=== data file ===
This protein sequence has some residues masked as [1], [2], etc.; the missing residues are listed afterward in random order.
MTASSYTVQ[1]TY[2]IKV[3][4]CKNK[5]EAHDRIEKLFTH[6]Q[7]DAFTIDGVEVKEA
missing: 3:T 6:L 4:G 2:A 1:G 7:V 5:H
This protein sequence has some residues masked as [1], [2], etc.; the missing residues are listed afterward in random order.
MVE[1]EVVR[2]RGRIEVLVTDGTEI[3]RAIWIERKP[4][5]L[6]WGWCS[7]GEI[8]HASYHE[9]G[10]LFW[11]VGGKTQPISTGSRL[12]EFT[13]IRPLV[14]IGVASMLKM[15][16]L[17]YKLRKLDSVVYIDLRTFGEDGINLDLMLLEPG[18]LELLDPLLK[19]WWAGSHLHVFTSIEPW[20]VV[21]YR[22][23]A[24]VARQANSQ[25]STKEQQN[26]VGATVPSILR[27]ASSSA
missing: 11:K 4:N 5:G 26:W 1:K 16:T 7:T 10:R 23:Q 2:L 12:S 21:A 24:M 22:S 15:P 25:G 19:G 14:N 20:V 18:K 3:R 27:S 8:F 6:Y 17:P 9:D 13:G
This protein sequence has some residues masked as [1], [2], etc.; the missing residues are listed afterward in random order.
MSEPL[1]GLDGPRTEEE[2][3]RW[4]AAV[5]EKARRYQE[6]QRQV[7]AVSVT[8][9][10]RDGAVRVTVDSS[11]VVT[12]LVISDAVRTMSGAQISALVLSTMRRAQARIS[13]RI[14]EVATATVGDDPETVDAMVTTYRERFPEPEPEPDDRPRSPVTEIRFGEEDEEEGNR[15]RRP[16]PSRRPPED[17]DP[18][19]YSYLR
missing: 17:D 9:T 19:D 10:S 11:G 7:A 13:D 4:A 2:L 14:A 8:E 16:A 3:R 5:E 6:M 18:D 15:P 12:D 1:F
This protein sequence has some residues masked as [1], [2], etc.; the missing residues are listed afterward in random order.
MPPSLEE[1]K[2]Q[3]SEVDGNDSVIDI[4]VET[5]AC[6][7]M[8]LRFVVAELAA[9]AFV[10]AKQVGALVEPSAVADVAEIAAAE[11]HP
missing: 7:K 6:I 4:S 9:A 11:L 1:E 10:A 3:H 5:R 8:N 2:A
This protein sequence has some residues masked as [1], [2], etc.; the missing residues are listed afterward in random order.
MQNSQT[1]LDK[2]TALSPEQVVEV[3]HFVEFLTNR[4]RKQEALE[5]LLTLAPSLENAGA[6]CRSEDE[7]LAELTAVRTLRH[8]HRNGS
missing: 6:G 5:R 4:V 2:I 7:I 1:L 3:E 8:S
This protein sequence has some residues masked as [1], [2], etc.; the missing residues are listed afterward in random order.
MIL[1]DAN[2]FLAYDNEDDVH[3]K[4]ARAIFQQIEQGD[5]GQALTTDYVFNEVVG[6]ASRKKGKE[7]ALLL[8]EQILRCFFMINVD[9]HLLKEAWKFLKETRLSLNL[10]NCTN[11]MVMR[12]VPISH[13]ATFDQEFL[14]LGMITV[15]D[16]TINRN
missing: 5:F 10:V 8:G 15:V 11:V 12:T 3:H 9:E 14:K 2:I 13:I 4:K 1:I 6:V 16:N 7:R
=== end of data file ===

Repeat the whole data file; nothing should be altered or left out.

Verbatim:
This protein sequence has some residues masked as [1], [2], etc.; the missing residues are listed afterward in random order.
MTASSYTVQ[1]TY[2]IKV[3][4]CKNK[5]EAHDRIEKLFTH[6]Q[7]DAFTIDGVEVKEA
missing: 3:T 6:L 4:G 2:A 1:G 7:V 5:H
This protein sequence has some residues masked as [1], [2], etc.; the missing residues are listed afterward in random order.
MVE[1]EVVR[2]RGRIEVLVTDGTEI[3]RAIWIERKP[4][5]L[6]WGWCS[7]GEI[8]HASYHE[9]G[10]LFW[11]VGGKTQPISTGSRL[12]EFT[13]IRPLV[14]IGVASMLKM[15][16]L[17]YKLRKLDSVVYIDLRTFGEDGINLDLMLLEPG[18]LELLDPLLK[19]WWAGSHLHVFTSIEPW[20]VV[21]YR[22][23]A[24]VARQANSQ[25]STKEQQN[26]VGATVPSILR[27]ASSSA
missing: 11:K 4:N 5:G 26:W 1:K 16:T 7:T 10:R 23:Q 2:L 12:S 21:A 24:M 22:S 15:P 25:G 19:G 14:N 20:V 18:K 3:R 27:S 8:F 6:Y 17:P 9:D 13:G
This protein sequence has some residues masked as [1], [2], etc.; the missing residues are listed afterward in random order.
MSEPL[1]GLDGPRTEEE[2][3]RW[4]AAV[5]EKARRYQE[6]QRQV[7]AVSVT[8][9][10]RDGAVRVTVDSS[11]VVT[12]LVISDAVRTMSGAQISALVLSTMRRAQARIS[13]RI[14]EVATATVGDDPETVDAMVTTYRERFPEPEPEPDDRPRSPVTEIRFGEEDEEEGNR[15]RRP[16]PSRRPPED[17]DP[18][19]YSYLR
missing: 17:D 9:T 19:D 10:S 11:G 7:A 13:D 4:A 2:L 14:A 8:E 16:A 3:R 5:E 6:M 18:D 15:P 12:D 1:F
This protein sequence has some residues masked as [1], [2], etc.; the missing residues are listed afterward in random order.
MPPSLEE[1]K[2]Q[3]SEVDGNDSVIDI[4]VET[5]AC[6][7]M[8]LRFVVAELAA[9]AFV[10]AKQVGALVEPSAVADVAEIAAAE[11]HP
missing: 7:K 6:I 4:S 9:A 11:L 1:E 10:A 3:H 5:R 8:N 2:A
This protein sequence has some residues masked as [1], [2], etc.; the missing residues are listed afterward in random order.
MQNSQT[1]LDK[2]TALSPEQVVEV[3]HFVEFLTNR[4]RKQEALE[5]LLTLAPSLENAGA[6]CRSEDE[7]LAELTAVRTLRH[8]HRNGS
missing: 6:G 5:R 4:V 2:I 7:I 1:L 3:E 8:S
This protein sequence has some residues masked as [1], [2], etc.; the missing residues are listed afterward in random order.
MIL[1]DAN[2]FLAYDNEDDVH[3]K[4]ARAIFQQIEQGD[5]GQALTTDYVFNEVVG[6]ASRKKGKE[7]ALLL[8]EQILRCFFMINVD[9]HLLKEAWKFLKETRLSLNL[10]NCTN[11]MVMR[12]VPISH[13]ATFDQEFL[14]LGMITV[15]D[16]TINRN
missing: 5:F 10:V 8:G 15:V 11:V 12:T 3:H 9:E 14:K 2:I 13:I 4:K 1:I 6:V 16:N 7:R